Finally got the last (physical) piece for the blade servers (120GB RAM [60 x 2GB DIMMs]). I’m a swell counter because I counted them 5 or 6 times, and each time I counted them, I came up with 40, so I thought they shorted me 20 DIMMs for a 10 minutes or so. 🙂
So I was messing around with init.d, and wrote a script for it to automatically start the memcached daemon on boot. No biggie there, but this is a newer init.d than I had worked with in the past, and you can put comments in your script to easily enable/disable it for various run-levels. For example insserv -d memcached will configure init.d for the default run-levels defined within the script. Sweet, that’s pretty handy. I also got rsyncd (along with it’s init.d setup) up and running, so keeping the servers in sync should be cake.
Oh yeah… I had an interesting idea last night when doing all this stuff… why not configure all 10 blade servers identically (for example database servers have Apache and web content locally and web servers have database server processes installed). Then set an environment variable within /etc/profile.local along the lines of SYSTEM_TYPE = "database" (for database server). Then when the server boots, have it automatically configure itself as needed based on the SYSTEM_TYPE. That would make it super easy to change the job of a server on the fly. Just change the SYSTEM_TYPE variable and viola!, a database server could become a web server and added to the web cluster instantly. It would be even more interesting if the servers all monitored themselves, and if they were under heavy web load (but light on database), have one of the database servers automatically reset it’s SYSTEM_TYPE variable. Basically it would be automatic reallocation of servers/resources to whatever was needed at the time. Could be cool…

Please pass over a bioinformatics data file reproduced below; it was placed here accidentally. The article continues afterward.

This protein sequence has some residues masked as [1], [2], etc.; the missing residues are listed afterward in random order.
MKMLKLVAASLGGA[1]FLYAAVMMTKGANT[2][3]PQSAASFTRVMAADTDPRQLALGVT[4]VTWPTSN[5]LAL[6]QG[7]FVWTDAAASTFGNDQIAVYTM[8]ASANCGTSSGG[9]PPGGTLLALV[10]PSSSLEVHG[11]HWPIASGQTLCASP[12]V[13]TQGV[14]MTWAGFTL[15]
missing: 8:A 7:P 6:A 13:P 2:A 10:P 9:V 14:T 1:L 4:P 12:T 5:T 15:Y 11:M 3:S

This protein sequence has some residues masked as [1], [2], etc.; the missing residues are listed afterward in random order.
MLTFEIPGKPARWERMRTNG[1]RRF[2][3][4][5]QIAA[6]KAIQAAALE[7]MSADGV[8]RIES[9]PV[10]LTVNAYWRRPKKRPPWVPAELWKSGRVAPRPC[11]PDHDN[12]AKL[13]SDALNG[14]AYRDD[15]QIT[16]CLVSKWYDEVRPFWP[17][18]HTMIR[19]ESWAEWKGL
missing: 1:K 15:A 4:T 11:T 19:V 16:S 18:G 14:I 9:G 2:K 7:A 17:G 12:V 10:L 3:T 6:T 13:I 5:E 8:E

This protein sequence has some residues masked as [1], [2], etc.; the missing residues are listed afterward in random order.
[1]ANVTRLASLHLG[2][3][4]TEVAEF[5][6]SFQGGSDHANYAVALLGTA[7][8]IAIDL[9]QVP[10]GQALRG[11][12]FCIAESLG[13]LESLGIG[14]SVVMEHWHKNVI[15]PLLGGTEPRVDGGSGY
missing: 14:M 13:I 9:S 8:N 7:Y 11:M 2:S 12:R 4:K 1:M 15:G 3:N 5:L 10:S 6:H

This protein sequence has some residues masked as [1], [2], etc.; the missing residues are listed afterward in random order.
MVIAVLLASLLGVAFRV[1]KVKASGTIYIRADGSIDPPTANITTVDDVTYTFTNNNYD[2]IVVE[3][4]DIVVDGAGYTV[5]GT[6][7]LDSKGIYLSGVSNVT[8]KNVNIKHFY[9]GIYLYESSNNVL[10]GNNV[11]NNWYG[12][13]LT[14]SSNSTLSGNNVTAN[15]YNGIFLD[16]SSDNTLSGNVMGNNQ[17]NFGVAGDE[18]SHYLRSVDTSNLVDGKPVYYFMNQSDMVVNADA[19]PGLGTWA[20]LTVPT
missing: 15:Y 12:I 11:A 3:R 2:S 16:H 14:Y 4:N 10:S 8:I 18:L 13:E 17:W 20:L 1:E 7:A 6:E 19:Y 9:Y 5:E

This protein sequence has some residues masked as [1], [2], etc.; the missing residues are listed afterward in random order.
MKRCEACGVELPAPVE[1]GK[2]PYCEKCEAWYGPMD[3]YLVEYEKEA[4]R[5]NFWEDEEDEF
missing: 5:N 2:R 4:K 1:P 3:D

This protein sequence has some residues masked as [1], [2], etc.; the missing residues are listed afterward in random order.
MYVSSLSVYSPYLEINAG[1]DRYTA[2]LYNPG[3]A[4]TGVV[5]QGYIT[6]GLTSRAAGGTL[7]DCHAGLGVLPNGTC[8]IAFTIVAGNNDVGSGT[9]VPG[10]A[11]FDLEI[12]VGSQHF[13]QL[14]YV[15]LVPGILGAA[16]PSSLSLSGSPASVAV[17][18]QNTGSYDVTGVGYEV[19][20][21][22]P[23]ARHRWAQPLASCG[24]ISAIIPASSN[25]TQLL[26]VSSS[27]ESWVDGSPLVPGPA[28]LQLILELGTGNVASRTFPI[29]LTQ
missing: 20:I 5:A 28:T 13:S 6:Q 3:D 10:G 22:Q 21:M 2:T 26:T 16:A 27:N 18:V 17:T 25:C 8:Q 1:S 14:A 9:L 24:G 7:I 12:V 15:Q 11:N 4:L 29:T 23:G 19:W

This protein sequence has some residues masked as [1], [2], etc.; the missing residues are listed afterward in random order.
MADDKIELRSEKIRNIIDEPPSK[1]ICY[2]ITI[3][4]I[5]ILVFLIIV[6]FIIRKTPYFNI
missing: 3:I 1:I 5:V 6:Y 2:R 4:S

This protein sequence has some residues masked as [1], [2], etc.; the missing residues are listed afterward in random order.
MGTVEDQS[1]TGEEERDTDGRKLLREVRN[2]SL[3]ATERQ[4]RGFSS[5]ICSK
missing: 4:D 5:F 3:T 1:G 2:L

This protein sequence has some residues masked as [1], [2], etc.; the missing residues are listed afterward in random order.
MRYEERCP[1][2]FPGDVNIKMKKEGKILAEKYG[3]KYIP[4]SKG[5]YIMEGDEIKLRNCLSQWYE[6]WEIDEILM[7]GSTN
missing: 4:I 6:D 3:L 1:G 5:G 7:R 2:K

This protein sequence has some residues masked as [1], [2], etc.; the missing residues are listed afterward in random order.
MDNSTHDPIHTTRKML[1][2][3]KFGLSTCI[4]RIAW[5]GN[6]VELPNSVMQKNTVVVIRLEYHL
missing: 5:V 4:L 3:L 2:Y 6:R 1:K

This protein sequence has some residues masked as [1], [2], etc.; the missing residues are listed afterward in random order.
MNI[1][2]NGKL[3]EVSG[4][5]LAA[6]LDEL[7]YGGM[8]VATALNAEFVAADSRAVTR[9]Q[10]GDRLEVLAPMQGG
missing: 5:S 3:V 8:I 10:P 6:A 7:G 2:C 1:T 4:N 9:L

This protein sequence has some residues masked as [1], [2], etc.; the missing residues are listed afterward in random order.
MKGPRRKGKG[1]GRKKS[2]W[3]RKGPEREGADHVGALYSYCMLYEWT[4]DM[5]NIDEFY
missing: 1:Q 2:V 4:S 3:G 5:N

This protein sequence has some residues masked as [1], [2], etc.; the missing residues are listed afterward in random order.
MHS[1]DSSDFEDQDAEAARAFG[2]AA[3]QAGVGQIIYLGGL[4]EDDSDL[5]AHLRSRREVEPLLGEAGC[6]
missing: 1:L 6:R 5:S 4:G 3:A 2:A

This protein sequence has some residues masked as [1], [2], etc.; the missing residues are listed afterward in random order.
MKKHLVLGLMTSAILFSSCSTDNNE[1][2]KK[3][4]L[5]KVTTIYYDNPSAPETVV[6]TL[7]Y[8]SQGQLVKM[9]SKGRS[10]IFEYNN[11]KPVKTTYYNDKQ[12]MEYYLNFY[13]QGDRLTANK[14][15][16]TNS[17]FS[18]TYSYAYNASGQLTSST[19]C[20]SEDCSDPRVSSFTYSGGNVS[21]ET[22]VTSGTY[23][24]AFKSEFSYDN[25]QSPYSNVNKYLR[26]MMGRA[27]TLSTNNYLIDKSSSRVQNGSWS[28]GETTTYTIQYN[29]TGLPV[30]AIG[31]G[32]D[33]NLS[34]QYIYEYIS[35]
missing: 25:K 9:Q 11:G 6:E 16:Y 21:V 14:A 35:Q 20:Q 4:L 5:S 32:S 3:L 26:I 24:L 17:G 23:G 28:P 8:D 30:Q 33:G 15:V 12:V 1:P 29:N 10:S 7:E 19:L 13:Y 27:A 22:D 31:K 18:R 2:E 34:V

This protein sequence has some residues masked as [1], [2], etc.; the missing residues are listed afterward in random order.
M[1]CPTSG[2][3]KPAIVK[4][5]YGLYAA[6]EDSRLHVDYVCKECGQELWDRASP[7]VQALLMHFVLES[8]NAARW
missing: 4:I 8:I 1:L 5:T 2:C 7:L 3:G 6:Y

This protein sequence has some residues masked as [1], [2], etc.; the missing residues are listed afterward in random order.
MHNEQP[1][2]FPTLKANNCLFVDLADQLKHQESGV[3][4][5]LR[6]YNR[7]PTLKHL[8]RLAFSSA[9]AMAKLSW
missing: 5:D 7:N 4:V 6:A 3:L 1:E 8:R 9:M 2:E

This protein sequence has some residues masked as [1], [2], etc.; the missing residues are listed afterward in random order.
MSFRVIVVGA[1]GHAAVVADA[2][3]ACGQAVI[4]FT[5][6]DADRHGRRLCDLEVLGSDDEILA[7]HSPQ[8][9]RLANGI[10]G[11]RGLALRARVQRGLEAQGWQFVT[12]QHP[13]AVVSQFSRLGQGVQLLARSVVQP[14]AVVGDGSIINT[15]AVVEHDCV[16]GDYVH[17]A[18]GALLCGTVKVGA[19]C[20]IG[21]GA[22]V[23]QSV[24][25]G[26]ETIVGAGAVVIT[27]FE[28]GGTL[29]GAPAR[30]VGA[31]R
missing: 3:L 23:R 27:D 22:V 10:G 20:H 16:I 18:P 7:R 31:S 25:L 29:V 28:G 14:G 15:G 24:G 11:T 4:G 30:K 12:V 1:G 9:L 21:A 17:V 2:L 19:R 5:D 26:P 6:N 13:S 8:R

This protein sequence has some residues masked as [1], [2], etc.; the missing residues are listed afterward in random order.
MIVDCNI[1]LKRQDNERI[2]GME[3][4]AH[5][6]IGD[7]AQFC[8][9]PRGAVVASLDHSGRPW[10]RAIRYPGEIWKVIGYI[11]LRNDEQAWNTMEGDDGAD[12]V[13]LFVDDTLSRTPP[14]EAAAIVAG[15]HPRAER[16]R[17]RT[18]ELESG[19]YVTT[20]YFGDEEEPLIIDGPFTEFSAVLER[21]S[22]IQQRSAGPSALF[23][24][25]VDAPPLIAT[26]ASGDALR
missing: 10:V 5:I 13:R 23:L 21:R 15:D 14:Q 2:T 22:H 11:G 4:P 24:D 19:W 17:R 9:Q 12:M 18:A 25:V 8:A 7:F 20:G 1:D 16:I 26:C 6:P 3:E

I’m an f’ing dork BTW. 🙂
5 thoughts on “Memory Is Here”
Your such a dork. TY god I have no idea wtf your rambling about. Just fire the fucking thing up.
Wouldn’t you have to reboot the server so the changes would be a) Picked up and b) Used to start the relevent services? Unless you had a script shooting down and starting processes based on that var.
What’re you using to create the cluster anyway? Like, how does a server notify XYZ that it’s available to serve pages
Yeah, you would have to have a script that was doing stuff on the backend (starting/stopping services for example).
Using a couple of these for creating clusters…
Isn’t Monit (http://www.tildeslash.com/monit/) capable of doing all that monitoring? It can also do stuff based on the what it comes across like restart processes and kill stuff. It might work as the program monitoring load and assigning the SYSTEM_TYPE to each blade.